The State did tender an expert who opined on direct that Kim exhibited characteristics consistent with that of a sexual abuse victim, as generally allowed under our case law, though the basis of his opinion does not seem particularly compelling. That is, he did not base his opinion on the presence of emotional or psychological trauma that he observed in Kim that may also be found in a sexual abuse victim, as he testified that Kim did not exhibit any such signs. Rather, he based his opinion essentially on his belief that Kim was credible, listing two factors: (1) Kim's ability to describe various sexual acts at such a young age and (2) Kim had no reason to lie. We note, though, that Kim was actually fourteen (14) years old when she first reported the abuse and further that Defendant had ended his decade-long relationship with Kim's mother just two days before Kim first reported the abuse:

Q: Doctor, do you have an opinion satisfactory to yourself as to whether or not [Kim] exhibited characteristics of someone who had been sexually abused? . . . Could you tell us what that is and your basis for that?
A: My opinion is that she does display characteristics consistent with a child, young adult, adolescent adult who has been sexually abused. The characteristics that would be germane in this case are first that she describes in a plausible way sexual acts. That she describes those acts in a way that are consistent with other sources of information. That she has a - had an age-inappropriate sexual knowledge. [Second] [t]hat she did not have what would appear to be obvious alternative reasons for making a disclosure. . . . That she did not have obvious reasons for making a false disclosure . . . . That would be the extent of my basis.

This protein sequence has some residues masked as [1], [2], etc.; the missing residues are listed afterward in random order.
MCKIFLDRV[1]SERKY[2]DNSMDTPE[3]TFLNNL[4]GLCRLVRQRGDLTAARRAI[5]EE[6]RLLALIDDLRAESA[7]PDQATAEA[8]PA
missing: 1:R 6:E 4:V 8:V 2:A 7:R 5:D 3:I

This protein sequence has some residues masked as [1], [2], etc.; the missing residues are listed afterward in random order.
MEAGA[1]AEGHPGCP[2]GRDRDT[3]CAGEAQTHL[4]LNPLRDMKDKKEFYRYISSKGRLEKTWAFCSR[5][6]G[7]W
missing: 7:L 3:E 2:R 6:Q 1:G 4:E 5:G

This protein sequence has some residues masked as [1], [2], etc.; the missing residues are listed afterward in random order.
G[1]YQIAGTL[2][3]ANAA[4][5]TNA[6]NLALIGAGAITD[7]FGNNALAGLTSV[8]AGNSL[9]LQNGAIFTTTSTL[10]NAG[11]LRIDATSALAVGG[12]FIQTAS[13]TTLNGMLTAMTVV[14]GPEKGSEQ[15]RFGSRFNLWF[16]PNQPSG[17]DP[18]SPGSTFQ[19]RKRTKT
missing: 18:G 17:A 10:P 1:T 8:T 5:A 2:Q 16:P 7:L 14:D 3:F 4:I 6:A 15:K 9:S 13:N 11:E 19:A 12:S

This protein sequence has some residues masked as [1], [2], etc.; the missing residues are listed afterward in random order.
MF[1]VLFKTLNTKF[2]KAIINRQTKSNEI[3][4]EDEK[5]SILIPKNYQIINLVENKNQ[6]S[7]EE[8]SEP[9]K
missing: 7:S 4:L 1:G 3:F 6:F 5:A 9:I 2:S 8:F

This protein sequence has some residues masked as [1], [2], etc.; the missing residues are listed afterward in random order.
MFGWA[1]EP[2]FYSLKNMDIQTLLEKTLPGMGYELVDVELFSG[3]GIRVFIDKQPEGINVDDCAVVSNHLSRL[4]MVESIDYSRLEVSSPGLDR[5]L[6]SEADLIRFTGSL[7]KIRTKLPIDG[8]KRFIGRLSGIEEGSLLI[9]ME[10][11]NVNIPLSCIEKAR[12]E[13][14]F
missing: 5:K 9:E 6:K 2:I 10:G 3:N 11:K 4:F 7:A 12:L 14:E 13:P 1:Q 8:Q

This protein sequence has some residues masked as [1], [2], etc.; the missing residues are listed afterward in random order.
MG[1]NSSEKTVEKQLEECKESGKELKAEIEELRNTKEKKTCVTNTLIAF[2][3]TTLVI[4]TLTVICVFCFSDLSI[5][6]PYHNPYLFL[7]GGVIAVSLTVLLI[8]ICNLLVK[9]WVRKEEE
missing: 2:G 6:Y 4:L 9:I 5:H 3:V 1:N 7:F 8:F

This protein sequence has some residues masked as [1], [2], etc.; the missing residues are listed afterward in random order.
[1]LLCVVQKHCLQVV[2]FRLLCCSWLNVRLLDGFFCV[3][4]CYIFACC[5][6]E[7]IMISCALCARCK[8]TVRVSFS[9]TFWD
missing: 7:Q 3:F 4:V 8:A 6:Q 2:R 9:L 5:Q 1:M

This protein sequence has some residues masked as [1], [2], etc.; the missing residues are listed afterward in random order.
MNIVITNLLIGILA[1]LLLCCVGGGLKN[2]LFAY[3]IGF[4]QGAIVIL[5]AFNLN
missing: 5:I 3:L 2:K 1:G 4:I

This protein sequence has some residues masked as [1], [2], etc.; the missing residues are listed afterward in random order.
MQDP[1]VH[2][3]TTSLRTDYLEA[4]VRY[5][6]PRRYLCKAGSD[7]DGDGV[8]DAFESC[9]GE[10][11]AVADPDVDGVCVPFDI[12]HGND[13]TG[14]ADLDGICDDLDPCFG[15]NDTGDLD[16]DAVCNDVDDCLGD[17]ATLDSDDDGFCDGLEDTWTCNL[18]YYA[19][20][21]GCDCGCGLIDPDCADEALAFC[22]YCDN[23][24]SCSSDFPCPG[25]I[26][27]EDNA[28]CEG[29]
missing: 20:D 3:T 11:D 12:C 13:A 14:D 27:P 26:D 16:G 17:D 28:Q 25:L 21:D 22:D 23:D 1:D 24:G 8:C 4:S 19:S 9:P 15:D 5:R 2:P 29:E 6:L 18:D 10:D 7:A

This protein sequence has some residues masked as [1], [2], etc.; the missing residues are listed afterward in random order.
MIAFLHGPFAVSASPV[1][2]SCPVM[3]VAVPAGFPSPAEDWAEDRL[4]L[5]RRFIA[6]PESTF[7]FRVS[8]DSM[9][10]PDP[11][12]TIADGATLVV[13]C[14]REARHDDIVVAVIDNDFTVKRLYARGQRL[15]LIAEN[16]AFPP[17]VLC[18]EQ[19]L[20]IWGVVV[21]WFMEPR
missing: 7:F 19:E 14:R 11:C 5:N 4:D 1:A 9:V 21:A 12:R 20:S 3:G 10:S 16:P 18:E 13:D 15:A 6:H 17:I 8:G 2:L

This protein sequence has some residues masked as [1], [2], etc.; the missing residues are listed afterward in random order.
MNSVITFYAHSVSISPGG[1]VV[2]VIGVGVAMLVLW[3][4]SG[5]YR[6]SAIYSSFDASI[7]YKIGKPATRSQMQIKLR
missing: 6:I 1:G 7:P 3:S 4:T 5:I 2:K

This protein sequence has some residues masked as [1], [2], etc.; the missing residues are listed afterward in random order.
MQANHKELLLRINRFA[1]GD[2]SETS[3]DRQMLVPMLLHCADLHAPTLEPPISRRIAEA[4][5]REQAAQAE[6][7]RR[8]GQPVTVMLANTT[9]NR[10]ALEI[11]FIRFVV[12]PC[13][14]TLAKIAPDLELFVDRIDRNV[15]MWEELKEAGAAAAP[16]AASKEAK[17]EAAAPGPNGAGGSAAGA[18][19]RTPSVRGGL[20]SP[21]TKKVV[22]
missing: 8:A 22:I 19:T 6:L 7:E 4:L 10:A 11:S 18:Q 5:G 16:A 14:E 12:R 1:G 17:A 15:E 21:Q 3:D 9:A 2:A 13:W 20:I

Q: Thank you, Doctor. No further questions.

         In any event, as noted in the trial court's MAR order, Defendant's counsel during the jury trial did properly object to the opinion offered by the State's expert on direct. And Defendant's appellate counsel challenged this opinion in the first appeal. However, as we stated in the first appeal, the State's witness on direct never expressly opined that Kim had, in fact, been sexually abused, just that the manner in which she was able to describe the abuse was consistent with someone who had been sexually abused, an opinion which is generally allowed even where there is no physical evidence of sexual abuse.

         Defendant argues in this current appeal that on cross-examination, the State's expert went further by opining that though Kim did not exhibit any characteristics of psychiatric trauma, she had, in fact, been sexually abused:

Q: Well now according to your report, wasn't there -You said that you - you comment on her performance on the Rorschach test and you say there was no indication of ...